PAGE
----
(Last Updated On: March 21, 2015)
Now it it’s 16th year, the Grand Traverse is a race across the Elk Mountains, beginning in Crested Butte and ending in Aspen. Racers compete in teams of two, and up to 200 teams are accepted each year. Though the Traverse has never been on the top of the list of what we desire to do in the outdoors for us here at 14erskiers, we still admire those who participate in this event. Our friend Grete Gansauer participated in the Grand Traverse for her first time this year. This is the story of her journey.
Rookie Year in the Elk Mountains Grand Traverse 2013
At 11:00 pm on March 30th, 2012, I watched hundreds of headlamps attached to racers bobble up from the base area of Crested Butte en route to Aspen in the Elk Mountains Grand Traverse. Dressed in jeans and feeling groggy, I knew that in 2013 I wanted to be immersed in the jitters of the starting lineup of that race. The traverse itself begins at midnight, covers 40 miles and almost 8000 vertical feet, though the preparation for months beforehand is a journey in itself.
It began when I reached out to my friend, Brennan Metzler that fall. Brennan has dedicated several days in the Backcountry to philanthropy through his charity “Peaks for Peace”—which encourages brave outdoor trekkers to raise money and awareness for Children’s Hospital camps for Burn Victims. Outdoorsmen usually commit to projects or goals and ask for pledges to support their pursuits. Campaigns range from Brennan summiting and snowboarding as many peaks as humanly possible in the springtime to through hiking the Appalachian Trail in 29 days to my proposal—skiing from Crested Butte to Aspen. Not surprisingly, Brennan was thrilled with my initiative and I was off and running—5 months from the GT with a goal of raising $1500 for the kiddos.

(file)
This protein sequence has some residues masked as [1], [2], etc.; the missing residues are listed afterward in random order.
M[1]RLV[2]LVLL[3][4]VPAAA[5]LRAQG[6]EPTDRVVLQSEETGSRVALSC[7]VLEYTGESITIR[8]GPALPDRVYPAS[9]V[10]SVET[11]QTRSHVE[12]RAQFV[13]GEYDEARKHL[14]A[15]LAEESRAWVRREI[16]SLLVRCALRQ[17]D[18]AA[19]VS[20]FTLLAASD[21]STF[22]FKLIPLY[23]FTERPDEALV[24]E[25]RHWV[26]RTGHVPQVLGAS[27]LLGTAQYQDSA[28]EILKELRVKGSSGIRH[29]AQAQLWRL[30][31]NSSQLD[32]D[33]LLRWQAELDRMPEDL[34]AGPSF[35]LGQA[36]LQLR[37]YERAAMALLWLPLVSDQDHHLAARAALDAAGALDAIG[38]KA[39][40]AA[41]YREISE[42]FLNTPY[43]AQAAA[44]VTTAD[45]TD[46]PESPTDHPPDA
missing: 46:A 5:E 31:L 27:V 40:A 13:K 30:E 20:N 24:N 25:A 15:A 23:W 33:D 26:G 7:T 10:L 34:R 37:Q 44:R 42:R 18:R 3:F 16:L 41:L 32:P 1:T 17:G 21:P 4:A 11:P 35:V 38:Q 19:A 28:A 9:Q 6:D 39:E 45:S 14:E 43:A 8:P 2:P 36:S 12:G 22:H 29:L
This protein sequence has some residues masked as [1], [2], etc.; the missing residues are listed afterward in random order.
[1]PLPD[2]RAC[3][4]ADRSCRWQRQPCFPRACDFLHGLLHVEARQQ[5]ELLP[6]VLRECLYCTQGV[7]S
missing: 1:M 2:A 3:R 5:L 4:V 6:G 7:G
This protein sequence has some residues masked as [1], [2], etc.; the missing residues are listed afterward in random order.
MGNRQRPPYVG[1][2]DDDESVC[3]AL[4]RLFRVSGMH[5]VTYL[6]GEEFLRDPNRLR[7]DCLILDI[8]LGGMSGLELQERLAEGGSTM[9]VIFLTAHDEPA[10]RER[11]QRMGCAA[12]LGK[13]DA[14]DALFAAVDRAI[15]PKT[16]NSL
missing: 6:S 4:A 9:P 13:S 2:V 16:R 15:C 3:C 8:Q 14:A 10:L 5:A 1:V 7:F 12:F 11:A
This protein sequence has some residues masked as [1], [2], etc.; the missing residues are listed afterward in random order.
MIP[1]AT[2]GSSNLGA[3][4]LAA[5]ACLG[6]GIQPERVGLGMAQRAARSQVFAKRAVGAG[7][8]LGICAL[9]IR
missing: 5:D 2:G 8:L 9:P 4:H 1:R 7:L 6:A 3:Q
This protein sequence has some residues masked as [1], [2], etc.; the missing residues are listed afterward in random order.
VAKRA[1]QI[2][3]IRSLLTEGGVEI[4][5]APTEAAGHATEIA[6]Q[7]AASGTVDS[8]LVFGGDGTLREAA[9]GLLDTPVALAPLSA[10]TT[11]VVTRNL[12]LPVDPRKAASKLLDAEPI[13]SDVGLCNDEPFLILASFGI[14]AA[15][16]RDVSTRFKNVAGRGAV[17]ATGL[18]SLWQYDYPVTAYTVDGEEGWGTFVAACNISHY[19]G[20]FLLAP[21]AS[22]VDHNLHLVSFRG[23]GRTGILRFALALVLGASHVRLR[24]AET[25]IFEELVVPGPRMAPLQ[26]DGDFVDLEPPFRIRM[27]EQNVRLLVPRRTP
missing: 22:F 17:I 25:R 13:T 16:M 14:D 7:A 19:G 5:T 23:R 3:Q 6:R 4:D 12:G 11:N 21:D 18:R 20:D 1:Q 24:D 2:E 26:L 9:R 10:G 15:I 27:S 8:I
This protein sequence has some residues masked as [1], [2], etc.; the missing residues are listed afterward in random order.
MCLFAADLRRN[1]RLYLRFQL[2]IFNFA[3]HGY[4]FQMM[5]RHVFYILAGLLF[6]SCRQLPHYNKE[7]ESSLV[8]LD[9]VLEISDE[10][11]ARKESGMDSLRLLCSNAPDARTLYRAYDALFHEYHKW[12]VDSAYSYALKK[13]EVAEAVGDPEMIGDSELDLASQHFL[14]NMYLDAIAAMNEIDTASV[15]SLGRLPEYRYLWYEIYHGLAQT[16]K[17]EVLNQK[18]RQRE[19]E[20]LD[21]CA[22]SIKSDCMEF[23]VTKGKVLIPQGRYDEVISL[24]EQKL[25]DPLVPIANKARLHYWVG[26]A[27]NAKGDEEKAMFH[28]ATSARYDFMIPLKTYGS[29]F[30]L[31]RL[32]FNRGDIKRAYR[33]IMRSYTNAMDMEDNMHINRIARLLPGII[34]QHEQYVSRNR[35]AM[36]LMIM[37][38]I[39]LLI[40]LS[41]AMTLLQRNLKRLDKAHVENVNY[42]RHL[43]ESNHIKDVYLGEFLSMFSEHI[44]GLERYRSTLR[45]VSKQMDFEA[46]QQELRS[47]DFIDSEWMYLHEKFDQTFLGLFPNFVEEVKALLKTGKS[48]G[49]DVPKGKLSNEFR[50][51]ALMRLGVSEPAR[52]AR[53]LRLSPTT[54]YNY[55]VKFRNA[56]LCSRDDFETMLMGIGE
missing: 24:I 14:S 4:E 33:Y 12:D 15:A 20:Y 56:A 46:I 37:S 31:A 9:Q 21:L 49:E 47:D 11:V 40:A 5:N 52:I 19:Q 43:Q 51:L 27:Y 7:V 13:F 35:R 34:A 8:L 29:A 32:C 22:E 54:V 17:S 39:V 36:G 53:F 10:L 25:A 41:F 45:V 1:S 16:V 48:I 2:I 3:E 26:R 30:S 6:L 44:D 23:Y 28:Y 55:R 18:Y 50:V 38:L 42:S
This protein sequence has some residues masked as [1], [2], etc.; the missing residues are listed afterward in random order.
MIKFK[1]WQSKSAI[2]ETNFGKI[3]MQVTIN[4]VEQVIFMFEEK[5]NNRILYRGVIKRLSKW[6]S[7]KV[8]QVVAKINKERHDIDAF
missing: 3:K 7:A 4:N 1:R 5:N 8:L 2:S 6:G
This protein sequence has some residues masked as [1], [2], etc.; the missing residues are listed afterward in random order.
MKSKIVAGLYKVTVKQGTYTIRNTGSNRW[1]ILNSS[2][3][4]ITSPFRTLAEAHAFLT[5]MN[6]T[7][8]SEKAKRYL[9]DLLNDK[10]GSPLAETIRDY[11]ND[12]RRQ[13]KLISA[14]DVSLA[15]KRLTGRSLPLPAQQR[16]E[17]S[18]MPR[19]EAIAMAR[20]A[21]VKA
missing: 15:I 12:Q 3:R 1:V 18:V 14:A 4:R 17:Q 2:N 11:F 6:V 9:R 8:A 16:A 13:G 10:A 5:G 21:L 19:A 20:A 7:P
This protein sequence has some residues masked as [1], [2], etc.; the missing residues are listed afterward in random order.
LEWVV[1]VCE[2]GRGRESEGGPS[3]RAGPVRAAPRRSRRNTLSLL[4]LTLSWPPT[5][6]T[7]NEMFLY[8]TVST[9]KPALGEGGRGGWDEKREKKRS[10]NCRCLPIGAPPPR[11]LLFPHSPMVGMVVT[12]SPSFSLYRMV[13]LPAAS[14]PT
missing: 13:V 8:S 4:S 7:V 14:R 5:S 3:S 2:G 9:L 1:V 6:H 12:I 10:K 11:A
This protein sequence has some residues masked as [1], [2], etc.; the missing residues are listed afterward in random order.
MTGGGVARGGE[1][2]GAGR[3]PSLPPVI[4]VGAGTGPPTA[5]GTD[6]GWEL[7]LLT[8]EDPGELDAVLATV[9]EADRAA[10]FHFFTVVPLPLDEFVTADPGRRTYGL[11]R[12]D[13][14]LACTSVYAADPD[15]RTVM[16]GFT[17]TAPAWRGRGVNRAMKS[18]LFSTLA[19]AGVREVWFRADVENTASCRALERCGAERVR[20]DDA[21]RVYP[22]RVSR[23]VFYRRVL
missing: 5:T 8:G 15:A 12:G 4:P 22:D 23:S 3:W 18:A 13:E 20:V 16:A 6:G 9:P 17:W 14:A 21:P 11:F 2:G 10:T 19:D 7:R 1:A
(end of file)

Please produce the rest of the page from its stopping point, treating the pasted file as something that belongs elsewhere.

In December, my teammate, Zach Miller, and I began the effort to spread awareness and fundraise for the Burn Camps. For the first year ever, I was thankful for my mom’s embarrassing Christmas letters because I stuffed them with a pleading blurb about our cause. Through Facebook posts, emails, word of mouth, phone calls and of course the embarrassing letters we had raised over $1800 by race day!
Never has a countdown flown by so quickly as did mine to the race. After a winter of skiing uphill day-in and day-out, my efforts didn’t feel meaningful until Zach pulled into town from Salt Lake City. Then it was real. As they said at the pre-race meeting, “We’re going to Aspen!” Feelings ranging from overflowing excitement to dread bubbled in my head over those 24 hours leading up to the start.
Overwhelmed with preparatory details, there was little room for introspective thought in the few hours leading to the race…which was probably a good thing. After a final beacon check, we knelt in a frenzy to stash choice snacks in our pockets, tape our feet for blisters and boot up. Looking up from tying my laces, I realized the large room had been evacuated. It was time to go. Shouldering my pack and wriggling into my gloves as we walked, Zach and I shared a crisp high-five and plodded to the mass of starting racers. We clicked into our Dynafits and clicked our headlamps on. In an instant we were sharing in hollers of stoke volleying between racers as we panted up CBMR ski area.